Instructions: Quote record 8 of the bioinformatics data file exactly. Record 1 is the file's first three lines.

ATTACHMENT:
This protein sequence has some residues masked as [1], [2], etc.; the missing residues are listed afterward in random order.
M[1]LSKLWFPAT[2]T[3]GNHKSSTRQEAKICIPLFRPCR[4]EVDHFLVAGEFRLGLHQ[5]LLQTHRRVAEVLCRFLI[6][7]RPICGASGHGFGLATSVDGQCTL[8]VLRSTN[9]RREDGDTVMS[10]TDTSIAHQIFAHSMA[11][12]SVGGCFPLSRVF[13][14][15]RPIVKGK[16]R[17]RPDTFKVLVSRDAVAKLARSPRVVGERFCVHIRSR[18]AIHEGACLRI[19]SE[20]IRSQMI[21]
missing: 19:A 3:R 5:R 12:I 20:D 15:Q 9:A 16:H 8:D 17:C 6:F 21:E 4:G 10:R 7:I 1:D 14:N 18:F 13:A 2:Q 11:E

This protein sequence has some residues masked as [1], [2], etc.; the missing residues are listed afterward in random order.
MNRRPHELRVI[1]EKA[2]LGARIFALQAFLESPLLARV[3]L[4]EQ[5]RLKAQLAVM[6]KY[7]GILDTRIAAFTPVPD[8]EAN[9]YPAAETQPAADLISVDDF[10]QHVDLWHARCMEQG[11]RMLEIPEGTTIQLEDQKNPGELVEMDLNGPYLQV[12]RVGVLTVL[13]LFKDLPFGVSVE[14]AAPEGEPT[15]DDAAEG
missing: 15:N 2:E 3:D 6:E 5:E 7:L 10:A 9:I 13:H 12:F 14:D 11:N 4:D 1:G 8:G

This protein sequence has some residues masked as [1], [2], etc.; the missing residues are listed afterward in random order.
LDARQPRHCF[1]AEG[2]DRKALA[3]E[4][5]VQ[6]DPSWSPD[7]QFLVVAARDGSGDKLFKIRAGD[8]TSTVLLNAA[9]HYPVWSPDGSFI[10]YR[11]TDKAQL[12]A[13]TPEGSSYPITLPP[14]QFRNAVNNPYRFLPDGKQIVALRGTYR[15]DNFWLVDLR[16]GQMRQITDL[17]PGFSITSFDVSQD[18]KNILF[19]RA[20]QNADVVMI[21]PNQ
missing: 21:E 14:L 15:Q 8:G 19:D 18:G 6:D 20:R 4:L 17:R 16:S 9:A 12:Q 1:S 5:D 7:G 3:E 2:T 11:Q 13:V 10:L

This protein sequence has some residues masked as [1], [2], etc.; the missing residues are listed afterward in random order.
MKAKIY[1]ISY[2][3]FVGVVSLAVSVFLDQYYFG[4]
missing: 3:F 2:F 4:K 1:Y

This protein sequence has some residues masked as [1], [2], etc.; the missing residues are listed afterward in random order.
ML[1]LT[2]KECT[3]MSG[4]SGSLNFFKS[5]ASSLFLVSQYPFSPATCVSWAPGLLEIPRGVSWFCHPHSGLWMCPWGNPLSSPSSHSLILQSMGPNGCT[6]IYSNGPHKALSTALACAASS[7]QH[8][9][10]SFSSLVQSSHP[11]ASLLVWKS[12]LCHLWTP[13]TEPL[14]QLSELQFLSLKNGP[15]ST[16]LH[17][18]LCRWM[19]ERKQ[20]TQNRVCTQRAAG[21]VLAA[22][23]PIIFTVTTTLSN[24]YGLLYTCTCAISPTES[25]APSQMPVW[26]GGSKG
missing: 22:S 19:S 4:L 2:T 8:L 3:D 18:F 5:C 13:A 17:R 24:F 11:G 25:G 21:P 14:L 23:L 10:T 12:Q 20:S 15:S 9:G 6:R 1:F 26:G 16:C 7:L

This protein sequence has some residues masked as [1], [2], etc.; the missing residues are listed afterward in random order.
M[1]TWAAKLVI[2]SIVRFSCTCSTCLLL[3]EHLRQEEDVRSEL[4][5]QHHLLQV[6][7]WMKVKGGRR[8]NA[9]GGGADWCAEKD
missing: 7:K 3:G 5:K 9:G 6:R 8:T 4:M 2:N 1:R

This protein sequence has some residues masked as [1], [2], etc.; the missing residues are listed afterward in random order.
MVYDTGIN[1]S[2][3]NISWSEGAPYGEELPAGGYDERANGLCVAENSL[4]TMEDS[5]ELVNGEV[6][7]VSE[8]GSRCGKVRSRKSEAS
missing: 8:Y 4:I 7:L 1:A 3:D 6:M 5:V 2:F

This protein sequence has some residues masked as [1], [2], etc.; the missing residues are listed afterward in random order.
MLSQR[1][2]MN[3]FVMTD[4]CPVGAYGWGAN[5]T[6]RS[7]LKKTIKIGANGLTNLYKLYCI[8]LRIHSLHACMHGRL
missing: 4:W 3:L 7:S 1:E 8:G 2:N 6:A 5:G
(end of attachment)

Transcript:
This protein sequence has some residues masked as [1], [2], etc.; the missing residues are listed afterward in random order.
MLSQR[1][2]MN[3]FVMTD[4]CPVGAYGWGAN[5]T[6]RS[7]LKKTIKIGANGLTNLYKLYCI[8]LRIHSLHACMHGRL
missing: 4:W 3:L 7:S 1:E 8:G 2:N 6:A 5:G